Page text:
What distinguishes 2.0 from the original Infinity game is the Marvel characters and themes themselves — and the heroes definitely deliver. Being able to control these iconic characters and master their superpowers is simply the best part about Infinity 2.0. Slinging over majestic cityscapes with Spider-Man, scaling buildings as Venom, flying at high speed between skyscrapers as Iron Man or calling down lightning as Thor are simple but unique gaming experiences. Each character has a skill tree that allows gamers to unlock additional skills and attributes.
The battle animations are able to balance fast and frenetic energy with intuitive, smooth control. It's a fairly simple game for young kids to play. Of course, the superhero theme also introduces a hefty amount of cartoon violence. It's nothing graphic, but it's constant. Parents may cringe if their kids decide to turn on civilians and use their superhero to drop-kick a vehicle or toss a passerby into the ocean. But no harm seems to come to these good people.
This time around, toy box mode comes with some welcome upgrades, including enhanced building tools and templates. It's now easier to create long stretches of terrain and driving tracks, and "builders" — non-player characters — can be dropped in to do whatever construction they specialize in. Need a few quick buildings? Fix-it Felix Jr. can be called on to do the work.
One frustrating aspect of the original "Disney Infinity" is the inability for characters to cross over play sets — meaning that the Lone Ranger wasn't welcome in Radiator Springs when the "Cars" play set was in use. That frustration is alleviated to a small degree in 2.0. Four characters — Iron Man, Hulk, Nova and Rocket Raccoon — can be imported into one or more additional play sets.
All Infinity characters are welcome in toy box mode, though. Figurines and power discs from Infinity 1.0 are compatible with the 2.0 version, so Queen Elsa can be a part of a "Guardians"-themed galaxy. However, version 2.0 figurines and power discs cannot be imported into the 1.0 game, and play set pieces can only be used with their corresponding game version.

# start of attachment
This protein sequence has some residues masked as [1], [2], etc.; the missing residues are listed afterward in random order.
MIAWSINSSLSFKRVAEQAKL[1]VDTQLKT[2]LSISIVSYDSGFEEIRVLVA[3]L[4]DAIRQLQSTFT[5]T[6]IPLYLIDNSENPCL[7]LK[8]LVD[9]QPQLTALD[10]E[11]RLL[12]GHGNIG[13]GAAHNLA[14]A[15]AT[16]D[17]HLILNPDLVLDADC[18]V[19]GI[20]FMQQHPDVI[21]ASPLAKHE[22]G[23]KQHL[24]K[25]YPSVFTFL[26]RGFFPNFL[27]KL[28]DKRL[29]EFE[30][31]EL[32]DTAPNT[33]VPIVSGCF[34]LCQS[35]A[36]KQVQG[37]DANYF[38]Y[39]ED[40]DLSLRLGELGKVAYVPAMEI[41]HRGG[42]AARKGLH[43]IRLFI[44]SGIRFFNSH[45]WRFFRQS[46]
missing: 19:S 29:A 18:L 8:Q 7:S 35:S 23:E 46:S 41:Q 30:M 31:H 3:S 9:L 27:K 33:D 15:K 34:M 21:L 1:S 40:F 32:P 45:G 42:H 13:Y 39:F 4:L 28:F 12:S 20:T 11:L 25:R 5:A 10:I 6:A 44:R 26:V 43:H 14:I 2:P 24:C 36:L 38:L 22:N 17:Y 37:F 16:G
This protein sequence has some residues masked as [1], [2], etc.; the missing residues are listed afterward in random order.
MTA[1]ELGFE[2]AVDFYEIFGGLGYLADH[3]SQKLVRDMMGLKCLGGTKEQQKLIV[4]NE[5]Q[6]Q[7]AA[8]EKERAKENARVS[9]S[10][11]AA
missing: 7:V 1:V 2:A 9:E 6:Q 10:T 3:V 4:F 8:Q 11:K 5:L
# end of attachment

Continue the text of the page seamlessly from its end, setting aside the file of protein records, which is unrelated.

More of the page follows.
Power discs certainly add fun and variety to the game, allowing use of tricked-out vehicles like the S.H.I.E.L.D. containment truck or the ability to team up with other characters such as the Winter Soldier. Forty of the power discs that will be available for 2.0 are from the Marvel world, while 42 are from the much broader world of Disney animation. But the maddening thing is that you don't know what you're getting. The power disc packs aren't cheap, and they aren't see-through, either. Buyers have no idea what they're purchasing, so duplicates and disappointment are very real possibilities.
Yes, it's all pretty complicated and expensive. But as with the previous Infinity version, parents who can stomach the cost and resist requests to keep adding figurines and power discs will find "Disney Infinity 2.0" to be an innovative, engaging, quality game for their family.
Game: "Disney Infinity 2.0: Marvel Super Heroes"
Platforms: PlayStation 4, PlayStation 3, XBox One, XBox 360, Wii U, PC, iOS
Price: Starter pack, $74.99; play sets, $34.99; individual figurines, $13.99; power disc pack, $4.99
ESRB rating: E 10+ (cartoon violence)